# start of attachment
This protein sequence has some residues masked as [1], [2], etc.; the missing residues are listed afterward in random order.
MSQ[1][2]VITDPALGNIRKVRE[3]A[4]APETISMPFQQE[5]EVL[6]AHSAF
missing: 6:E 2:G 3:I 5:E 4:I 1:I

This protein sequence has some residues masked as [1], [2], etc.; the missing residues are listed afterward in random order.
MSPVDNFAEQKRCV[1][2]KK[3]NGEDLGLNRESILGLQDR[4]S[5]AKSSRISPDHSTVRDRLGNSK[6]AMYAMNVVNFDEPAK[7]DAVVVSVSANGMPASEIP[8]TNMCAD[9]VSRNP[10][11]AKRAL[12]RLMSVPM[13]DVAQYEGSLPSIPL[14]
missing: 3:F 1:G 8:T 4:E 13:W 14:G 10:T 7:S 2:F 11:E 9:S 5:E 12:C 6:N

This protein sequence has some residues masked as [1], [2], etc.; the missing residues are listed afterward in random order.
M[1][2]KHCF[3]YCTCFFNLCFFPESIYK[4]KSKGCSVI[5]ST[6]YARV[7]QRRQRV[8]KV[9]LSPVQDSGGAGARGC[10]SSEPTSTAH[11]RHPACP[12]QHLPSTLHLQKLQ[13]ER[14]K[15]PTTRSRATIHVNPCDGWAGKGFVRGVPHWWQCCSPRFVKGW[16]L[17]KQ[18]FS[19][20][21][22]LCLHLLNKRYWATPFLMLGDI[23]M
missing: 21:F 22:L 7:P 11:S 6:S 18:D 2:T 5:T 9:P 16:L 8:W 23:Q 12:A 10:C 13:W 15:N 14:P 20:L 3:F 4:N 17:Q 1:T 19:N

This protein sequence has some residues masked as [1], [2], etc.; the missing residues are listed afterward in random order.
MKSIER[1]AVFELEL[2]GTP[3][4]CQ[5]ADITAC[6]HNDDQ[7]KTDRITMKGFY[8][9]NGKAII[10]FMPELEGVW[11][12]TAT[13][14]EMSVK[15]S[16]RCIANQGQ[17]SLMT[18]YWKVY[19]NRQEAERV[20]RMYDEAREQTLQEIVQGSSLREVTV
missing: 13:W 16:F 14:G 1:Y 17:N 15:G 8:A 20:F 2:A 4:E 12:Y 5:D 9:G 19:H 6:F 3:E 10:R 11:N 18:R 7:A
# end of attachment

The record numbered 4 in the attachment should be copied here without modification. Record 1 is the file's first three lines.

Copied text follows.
This protein sequence has some residues masked as [1], [2], etc.; the missing residues are listed afterward in random order.
MKSIER[1]AVFELEL[2]GTP[3][4]CQ[5]ADITAC[6]HNDDQ[7]KTDRITMKGFY[8][9]NGKAII[10]FMPELEGVW[11][12]TAT[13][14]EMSVK[15]S[16]RCIANQGQ[17]SLMT[18]YWKVY[19]NRQEAERV[20]RMYDEAREQTLQEIVQGSSLREVTV
missing: 13:W 16:F 14:G 1:Y 17:N 15:G 8:A 20:F 2:A 4:E 12:Y 5:D 9:G 19:H 6:F 3:E 10:R 11:N 18:R 7:A